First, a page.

Vatican and Rome Jewish Museum collaborate on menorah exhibition

The latest Jewish News

Read this week’s digital edition

Click Here

Vatican and Rome Jewish Museum collaborate on menorah exhibition

An exhibit which has taken more than three years to develop will be installed in the Vatican Museum's Carlo Magno display space in St. Peters Square

St. Peter's Square from the top of Michelangelo's dome
St. Peter's Square from the top of Michelangelo's dome

The Vatican Museum and the Rome Jewish Museum will hold an unprecedented joint exhibition, centered on the image and history of the menorah – the candelabra that is one of the most ancient and enduring symbols of Judaism

Titled “Menorah: Cult, History and Myth,” the exhibit, which took 3-1/2 years to develop, will run from May 15 to July 23. Part of it will be installed in the Vatican Museum’s Carlo Magno exhibition space in St. Peters Square, and part of it in the Rome Jewish Museum, located in the complex of the city’s Great Synagogue.

Some 130 paintings, sculptures, illustrations, and other depictions of menorahs from around the world will be included in the exhibition.

Organisers said the joint exhibit reflects the continuing dialogue between the Vatican and the Jewish world.

A statement issued at the presentation of the exhibit in Rome on Monday said the exhibit “recounts the multi-millennia, incredible and suffered history of the menorah.”

“The menorah is a sort of logo of the Jewish people,” Rome Chief Rabbi Riccardo Di Segni said.

One of the goals of the exhibit, organisers said, was to explore the legend of the seven-branched solid gold menorah from the Temple in Jerusalem that was brought to Rome as a spoil of war when the Romans sacked the Temple in 70 C.E. The scene of the menorah being carried into Rome as a trophy along with Jewish slaves is famously depicted on the ancient Arch of Titus.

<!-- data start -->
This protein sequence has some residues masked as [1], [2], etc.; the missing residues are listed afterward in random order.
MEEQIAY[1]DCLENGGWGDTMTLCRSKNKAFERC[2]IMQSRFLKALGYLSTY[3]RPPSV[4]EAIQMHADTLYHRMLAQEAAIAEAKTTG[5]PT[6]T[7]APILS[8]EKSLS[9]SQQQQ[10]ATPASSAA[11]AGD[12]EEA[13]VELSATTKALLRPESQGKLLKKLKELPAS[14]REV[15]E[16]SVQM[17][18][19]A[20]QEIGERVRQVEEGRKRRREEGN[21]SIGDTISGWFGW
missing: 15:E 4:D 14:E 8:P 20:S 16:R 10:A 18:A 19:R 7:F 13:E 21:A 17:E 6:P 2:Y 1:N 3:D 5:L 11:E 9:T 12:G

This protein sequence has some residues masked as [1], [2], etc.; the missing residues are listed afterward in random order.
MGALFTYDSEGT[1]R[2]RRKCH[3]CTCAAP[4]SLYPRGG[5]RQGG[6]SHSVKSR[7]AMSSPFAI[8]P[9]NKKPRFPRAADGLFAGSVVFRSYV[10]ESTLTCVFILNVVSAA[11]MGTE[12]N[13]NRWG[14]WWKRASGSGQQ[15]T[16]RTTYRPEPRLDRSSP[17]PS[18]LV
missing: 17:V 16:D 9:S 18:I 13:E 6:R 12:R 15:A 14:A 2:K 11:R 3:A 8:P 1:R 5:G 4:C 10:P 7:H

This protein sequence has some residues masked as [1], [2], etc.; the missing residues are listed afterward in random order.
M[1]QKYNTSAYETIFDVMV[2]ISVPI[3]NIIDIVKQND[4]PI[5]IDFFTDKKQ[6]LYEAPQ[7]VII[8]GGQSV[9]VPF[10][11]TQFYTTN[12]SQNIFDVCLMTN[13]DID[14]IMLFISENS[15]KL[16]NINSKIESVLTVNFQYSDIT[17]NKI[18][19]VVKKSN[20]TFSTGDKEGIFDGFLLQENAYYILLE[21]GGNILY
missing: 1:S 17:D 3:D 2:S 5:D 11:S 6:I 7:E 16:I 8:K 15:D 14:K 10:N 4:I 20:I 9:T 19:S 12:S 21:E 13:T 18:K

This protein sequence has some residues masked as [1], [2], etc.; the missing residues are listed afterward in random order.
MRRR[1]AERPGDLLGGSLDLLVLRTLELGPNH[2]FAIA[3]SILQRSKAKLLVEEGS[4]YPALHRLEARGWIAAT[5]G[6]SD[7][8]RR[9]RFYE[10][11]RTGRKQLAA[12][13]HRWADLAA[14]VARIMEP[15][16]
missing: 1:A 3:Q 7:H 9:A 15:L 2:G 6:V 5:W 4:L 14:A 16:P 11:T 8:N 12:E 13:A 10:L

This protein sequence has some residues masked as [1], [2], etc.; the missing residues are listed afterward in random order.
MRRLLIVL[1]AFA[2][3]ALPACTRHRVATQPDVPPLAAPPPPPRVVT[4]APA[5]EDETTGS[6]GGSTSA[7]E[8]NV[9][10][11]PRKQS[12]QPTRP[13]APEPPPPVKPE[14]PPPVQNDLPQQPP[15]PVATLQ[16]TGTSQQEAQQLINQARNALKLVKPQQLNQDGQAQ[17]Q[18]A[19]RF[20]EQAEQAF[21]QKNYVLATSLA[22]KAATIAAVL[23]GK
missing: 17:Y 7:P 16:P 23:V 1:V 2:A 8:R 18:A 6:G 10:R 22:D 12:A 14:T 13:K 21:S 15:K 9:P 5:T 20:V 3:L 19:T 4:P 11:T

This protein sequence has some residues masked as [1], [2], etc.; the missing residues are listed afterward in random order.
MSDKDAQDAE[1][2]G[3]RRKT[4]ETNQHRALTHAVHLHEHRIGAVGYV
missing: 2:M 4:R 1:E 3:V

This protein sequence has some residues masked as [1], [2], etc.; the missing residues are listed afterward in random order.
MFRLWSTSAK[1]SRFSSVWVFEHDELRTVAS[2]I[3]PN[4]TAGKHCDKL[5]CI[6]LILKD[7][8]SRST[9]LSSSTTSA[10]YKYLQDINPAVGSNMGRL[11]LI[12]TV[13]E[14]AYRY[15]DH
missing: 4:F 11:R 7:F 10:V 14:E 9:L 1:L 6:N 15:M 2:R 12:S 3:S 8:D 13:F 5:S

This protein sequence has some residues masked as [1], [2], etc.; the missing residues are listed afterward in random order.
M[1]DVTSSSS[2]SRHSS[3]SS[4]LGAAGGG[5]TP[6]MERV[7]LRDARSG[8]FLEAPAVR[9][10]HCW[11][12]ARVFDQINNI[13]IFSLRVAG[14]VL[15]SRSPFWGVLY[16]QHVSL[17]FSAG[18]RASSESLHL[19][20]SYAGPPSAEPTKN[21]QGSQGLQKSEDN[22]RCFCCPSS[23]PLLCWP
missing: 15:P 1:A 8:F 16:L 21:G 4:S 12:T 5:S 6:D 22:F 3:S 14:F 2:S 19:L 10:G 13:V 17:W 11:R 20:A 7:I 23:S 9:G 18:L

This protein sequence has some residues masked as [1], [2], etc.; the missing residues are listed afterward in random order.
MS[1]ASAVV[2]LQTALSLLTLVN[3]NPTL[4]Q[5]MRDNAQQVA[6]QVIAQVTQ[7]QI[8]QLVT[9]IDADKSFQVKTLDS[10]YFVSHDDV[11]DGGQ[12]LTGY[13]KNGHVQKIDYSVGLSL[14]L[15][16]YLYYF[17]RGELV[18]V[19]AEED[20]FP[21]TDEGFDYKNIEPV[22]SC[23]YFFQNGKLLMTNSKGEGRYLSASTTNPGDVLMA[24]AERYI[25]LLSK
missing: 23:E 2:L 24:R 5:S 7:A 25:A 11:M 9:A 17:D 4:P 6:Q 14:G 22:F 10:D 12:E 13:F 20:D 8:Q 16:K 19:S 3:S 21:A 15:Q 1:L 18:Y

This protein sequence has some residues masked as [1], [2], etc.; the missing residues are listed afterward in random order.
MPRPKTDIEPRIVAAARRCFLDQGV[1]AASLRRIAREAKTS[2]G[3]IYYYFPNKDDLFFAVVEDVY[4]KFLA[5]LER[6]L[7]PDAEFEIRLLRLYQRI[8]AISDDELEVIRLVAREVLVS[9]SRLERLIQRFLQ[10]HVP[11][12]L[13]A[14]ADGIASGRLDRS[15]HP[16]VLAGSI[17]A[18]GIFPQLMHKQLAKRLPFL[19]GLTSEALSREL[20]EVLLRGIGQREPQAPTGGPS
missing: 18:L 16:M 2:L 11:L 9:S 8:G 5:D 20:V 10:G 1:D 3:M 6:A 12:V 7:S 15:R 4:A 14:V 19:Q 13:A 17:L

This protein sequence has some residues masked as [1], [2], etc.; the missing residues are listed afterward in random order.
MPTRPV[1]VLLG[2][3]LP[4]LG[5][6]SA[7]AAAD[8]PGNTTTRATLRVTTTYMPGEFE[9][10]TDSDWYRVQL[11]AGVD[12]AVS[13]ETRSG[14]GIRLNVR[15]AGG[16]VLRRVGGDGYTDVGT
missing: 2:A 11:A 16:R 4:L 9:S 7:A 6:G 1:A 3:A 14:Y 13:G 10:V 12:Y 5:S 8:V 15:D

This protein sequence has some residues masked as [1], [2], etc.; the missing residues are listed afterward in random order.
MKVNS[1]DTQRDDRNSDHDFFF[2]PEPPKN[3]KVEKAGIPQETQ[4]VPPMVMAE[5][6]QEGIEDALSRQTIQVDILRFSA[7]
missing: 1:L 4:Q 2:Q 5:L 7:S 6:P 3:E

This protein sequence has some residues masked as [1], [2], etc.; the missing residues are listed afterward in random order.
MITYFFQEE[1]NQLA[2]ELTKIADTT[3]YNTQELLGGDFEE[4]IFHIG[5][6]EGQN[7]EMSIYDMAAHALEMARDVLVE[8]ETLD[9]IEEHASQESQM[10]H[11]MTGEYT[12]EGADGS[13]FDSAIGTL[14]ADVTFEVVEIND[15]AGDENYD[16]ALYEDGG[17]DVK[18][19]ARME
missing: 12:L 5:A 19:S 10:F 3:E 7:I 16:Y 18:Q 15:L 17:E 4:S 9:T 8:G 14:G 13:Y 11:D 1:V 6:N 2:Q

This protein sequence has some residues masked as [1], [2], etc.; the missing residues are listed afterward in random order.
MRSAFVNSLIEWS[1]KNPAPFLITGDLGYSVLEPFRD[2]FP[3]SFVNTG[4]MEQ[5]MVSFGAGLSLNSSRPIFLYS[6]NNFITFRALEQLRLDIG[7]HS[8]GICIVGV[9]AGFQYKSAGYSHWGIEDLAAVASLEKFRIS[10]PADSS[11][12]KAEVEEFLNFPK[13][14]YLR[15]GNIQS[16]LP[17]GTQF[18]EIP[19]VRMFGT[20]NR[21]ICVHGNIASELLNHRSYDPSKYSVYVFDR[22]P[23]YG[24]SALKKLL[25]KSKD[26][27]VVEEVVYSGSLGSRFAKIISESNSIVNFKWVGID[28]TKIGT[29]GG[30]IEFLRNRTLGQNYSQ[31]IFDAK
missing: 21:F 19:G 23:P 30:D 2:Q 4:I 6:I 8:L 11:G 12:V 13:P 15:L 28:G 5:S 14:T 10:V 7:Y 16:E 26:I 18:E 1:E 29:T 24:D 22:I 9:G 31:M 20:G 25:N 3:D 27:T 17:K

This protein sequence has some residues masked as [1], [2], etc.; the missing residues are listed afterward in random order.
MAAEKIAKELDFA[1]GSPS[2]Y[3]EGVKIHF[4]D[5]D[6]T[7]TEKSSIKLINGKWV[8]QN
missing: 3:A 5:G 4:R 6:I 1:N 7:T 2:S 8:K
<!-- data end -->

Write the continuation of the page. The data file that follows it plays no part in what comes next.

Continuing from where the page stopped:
The Temple menorah disappeared in the fifth century after vandals sacked Rome in 455. Legends persist that it was either thrown into the Tiber River or hidden away in the Vatican.

Support your Jewish community. Support your Jewish News

Thank you for helping to make Jewish News the leading source of news and opinion for the UK Jewish community. Today we're asking for your invaluable help to continue putting our community first in everything we do.

For as little as £5 a month you can help sustain the vital work we do in celebrating and standing up for Jewish life in Britain.

Jewish News holds our community together and keeps us connected. Like a synagogue, it’s where people turn to feel part of something bigger. It also proudly shows the rest of Britain the vibrancy and rich culture of modern Jewish life.

You can make a quick and easy one-off or monthly contribution of £5, £10, £20 or any other sum you’re comfortable with.

100% of your donation will help us continue celebrating our community, in all its dynamic diversity...


Being a community platform means so much more than producing a newspaper and website. One of our proudest roles is media partnering with our invaluable charities to amplify the outstanding work they do to help us all.


There’s no shortage of oys in the world but Jewish News takes every opportunity to celebrate the joys too, through projects like Night of Heroes, 40 Under 40 and other compelling countdowns that make the community kvell with pride.


In the first collaboration between media outlets from different faiths, Jewish News worked with British Muslim TV and Church Times to produce a list of young activists leading the way on interfaith understanding.


Royal Mail issued a stamp honouring Holocaust hero Sir Nicholas Winton after a Jewish News campaign attracted more than 100,000 backers. Jewish Newsalso produces special editions of the paper highlighting pressing issues including mental health and Holocaust remembrance.

Easy access

In an age when news is readily accessible, Jewish News provides high-quality content free online and offline, removing any financial barriers to connecting people.

Voice of our community to wider society

The Jewish News team regularly appears on TV, radio and on the pages of the national press to comment on stories about the Jewish community. Easy access to the paper on the streets of London also means Jewish News provides an invaluable window into the community for the country at large.

We hope you agree all this is worth preserving.

read more: